Novartis plans to seek approval from the global health authorities for a twice-a-day heart failure pill. The results of their study showed that the pill was able to prolong the patients' lives without being hospitalized.

LCZ696 is a combination drug of two antihypertensives, valsartan and AHU-377. It is being developed as a new treatment for chronic heart failure which affects about 5.1 million people in the United States and costs the government about $32 billion each year.

On Monday, the Swiss pharmaceutical company announced that the Data Monitoring Committee (DMC), a panel that monitors the patients' safety and treatment efficacy, has agreed to end the clinical trial that began in 2009. They voted that that the company has already proven the efficacy of the pill by presenting a satisfactory report of safety profile.

"Novartis recognizes the huge global need for treatments that extend and improve the lives of people with heart failure and we believe LCZ696's unique mechanism of action could be transformative," said Tim Wright, Global Head of Development, Novartis Pharmaceuticals, in a news release. "This result is a demonstration of our commitment to developing innovative medicines that have an impact on the most important outcomes like cardiovascular mortality."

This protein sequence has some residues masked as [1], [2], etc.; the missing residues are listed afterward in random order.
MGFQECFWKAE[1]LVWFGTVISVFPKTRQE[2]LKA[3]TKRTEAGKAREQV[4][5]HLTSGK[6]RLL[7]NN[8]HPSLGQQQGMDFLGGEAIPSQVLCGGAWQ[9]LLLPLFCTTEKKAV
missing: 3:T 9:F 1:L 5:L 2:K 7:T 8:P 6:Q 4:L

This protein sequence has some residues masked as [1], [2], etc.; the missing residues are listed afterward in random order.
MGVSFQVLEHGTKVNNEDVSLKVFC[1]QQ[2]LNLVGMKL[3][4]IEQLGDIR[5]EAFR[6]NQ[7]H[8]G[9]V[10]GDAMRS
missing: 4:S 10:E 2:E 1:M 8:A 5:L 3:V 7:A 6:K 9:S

The researchers recruited 8,436 patients diagnosed with chronic heart failure who have been using enalapril, a standard medication, as maintenance. To prove the efficacy of LCZ696, they needed to provide evidence that it can prevent patients from being hospitalized while on the pill.

"The results of PARADIGM-HF are truly impressive" said Dr. Milton Packer, Professor and Chair for the Department of Clinical Sciences at University of Texas Southwestern Medical Center, Texas, USA and one of the two Principal Investigators, said in a news release. "The finding that treatment with LCZ696 was superior to currently recommended doses of enalapril has profound implications for the care of patients with chronic heart failure. We now have compelling evidence that supports LCZ696 as a new cornerstone in the management of chronic heart failure."

The results of the clinical study will be presented on an upcoming medical conference.